EtoricoxibEtoricoxib may increase the anticoagulant effect of dicumarol.
FenofibrateFenofibrate may increase the anticoagulant effect of dicumarol.
FenoprofenThe NSAID, fenoprofen, may increase the anticoagulant effect of dicumarol.
FluconazoleFluconazole may increase the serum concentration of dicumarol by decreasing its metabolism.
FludrocortisoneThe corticosteroid, fludrocortisone, alters the anticoagulant effect of dicumarol.
FluorouracilThe antineoplasic agent, fluorouracil, may increase the anticoagulant effect of dicumarol.
FluoxetineThe SSRI, fluoxetine, increases the effect of anticoagulant, dicumarol.
FluoxymesteroneThe androgen, fluoxymesterone, may increase the anticoagulant effect of dicumarol.
FlurbiprofenThe NSAID, flurbiprofen, may increase the anticoagulant effect of dicumarol.
FluvastatinFluvastatin may increase the anticoagulant effect of dicumarol. Monitor for changes in the therapeutic and adverse effects of dicumarol if fluvastatin if initiated, discontinued or dose changed.
FluvoxamineFluvoxamine may increase the anticoagulant effect of dicumarol by increasing its serum concentration.
FosamprenavirThe protease inhibitor, fosamprenavir, may increase the anticoagulant effect of dicumarol.
FosphenytoinIncreased hydantoin levels and risk of bleeding
GefitinibGefitinib may increase the anticoagulant effect of dicumarol.
GemcitabineGemcitabine may increase the anticoagulant effect of dicumarol.
GemfibrozilGemfibrozil may increase the anticoagulant effect of dicumarol.
GliclazideDicumarol may increase the effect of sulfonylurea, gliclazide.
GlutethimideGlutethimide may decrease the anticoagulant effect of dicumarol.
GlyburideDicumarol may increase the effect of sulfonylurea, glibenclamide.
GriseofulvinGriseofulvin may decrease the anticoagulant effect of dicumarol.
HydrocortisoneThe corticosteroid, hydrocortisone, alters the anticoagulant effect of dicumarol.
IbuprofenThe NSAID, ibuprofen, may increase the anticoagulant effect of dicumarol.
ImatinibImatinib may increase the anticoagulant effect of dicumarol.
IndinavirThe protease inhibitor, indinavir, may increase the anticoagulant effect of dicumarol.
IndomethacinThe NSAID, indomethacin, may increase the anticoagulant effect of dicumarol.
IsoniazidIsoniazid may increase the anticoagulant effect of dicumarol.
ItraconazoleItraconazole may increase the anticoagulant effect of dicumarol.
KetoconazoleKetoconazole may increase the anticoagulant effect of dicumarol.
KetoprofenThe NSAID, ketoprofen, may increase the anticoagulant effect of dicumarol.
KetorolacThe NSAID, ketorolac, may increase the anticoagulant effect of dicumarol.
LeflunomideLeflunomide may increase the anticoagulant effect of dicumarol.
LevamisoleLevamisole may increase the anticoagulant effect of dicumarol.
LevofloxacinThe quinolone antibiotic, levofloxacin, may increase the anticoagulant effect of dicumarol.
LevothyroxineThe thyroid hormone, levothyroxine, increase the anticoagulant effect of dicumarol.
LovastatinLovastatin may increase the anticoagulant effect dicumarol. Monitor for changes in the therapeutic and adverse effects of dicumarol if lovastatin is initiated, discontinued or dose changed.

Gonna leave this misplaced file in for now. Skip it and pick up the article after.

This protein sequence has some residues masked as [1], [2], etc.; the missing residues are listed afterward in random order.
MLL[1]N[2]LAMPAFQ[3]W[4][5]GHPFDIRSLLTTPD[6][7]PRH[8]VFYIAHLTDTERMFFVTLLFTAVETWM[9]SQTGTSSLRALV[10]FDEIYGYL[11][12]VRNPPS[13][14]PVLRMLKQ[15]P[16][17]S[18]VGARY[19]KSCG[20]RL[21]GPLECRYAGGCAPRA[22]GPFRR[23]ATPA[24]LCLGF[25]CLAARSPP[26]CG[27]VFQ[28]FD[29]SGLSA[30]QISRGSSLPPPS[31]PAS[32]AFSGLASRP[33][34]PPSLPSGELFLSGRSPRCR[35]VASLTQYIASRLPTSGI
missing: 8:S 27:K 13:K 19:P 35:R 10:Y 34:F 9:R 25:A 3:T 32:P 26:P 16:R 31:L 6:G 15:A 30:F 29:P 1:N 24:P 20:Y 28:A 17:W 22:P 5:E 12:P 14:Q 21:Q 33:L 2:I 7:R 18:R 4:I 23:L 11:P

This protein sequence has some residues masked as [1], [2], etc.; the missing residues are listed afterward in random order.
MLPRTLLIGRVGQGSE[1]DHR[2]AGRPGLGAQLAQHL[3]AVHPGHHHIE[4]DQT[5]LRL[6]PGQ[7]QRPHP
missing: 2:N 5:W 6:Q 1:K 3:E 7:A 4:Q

LumiracoxibLumiracoxib may increase the anticoagulant effect of dicumarol.
Medroxyprogesterone AcetateMedroxyprogesterone may increase the anticoagulant effect of dicumarol.
Mefenamic acidThe NSAID, mefanamic acid, may increase the anticoagulant effect of dicumarol.
MefloquineMefloquine may increase the anticoagulant effect of dicumarol.
MeloxicamMeloxicam may increase the anticoagulant effect of dicumarol.
MercaptopurineMercaptopurine may decrease the anticoagulant effect of dicumarol.
MethimazoleThe antithyroid agent, methimazole, may decrease the anticoagulant effect of dicumarol.
MetronidazoleMetronidazole may increase the anticoagulant effect of dicumarol.
MiconazoleMiconazole may increase the serum concentration of dicumarol by decreasing its metabolism.
MinocyclineThe tetracycline, minocycline, may increase the anticoagulant effect of dicumarol.
MitotaneMitotane may decrease the anticoagulant effect of dicumarol.
MoxifloxacinThe quinolone antibiotic, moxifloxacin, may increase the anticoagulant effect of dicumarol.
NabumetoneThe NSAID, nabumetone, may increase the anticoagulant effect of dicumarol.
Nalidixic AcidThe quinolone antibiotic, nalidixic acid, may increase the anticoagulant effect of dicumarol.
NaproxenThe NSAID, naproxen, may increase the anticoagulant effect of dicumarol.
NelfinavirThe protease inhibitor, nelfinavir, may increase the anticoagulant effect of dicumarol.
NevirapineNevirapine may decrease the anticoagulant effect of dicumarol.
NorfloxacinThe quinolone antibiotic, norfloxacin, may increase the anticoagulant effect of dicumarol.
OfloxacinThe quinolone antibiotic, ofloxacin, may increase the anticoagulant effect of dicumarol.
OrlistatOrlistat may increase the anticoagulant effect of dicumarol.
OxaprozinThe NSAID, oxaprozin, may increase the anticoagulant effect of dicumarol.
OxyphenbutazoneThe NSAID, oxyphenbutazone, may increase the anticoagulant effect of dicumarol.
ParoxetineThe SSRI, paroxetine, increases the effect of anticoagulant, dicumarol.
PentoxifyllinePentoxifylline may increase the anticoagulant effect of dicumarol.
PhenobarbitalThe barbiturate, phenobarbital, decreases the anticoagulant effect, dicumarol.
PhenylbutazoneThe NSAID, phenylbutazone, may increase the anticoagulant effect of dicumarol.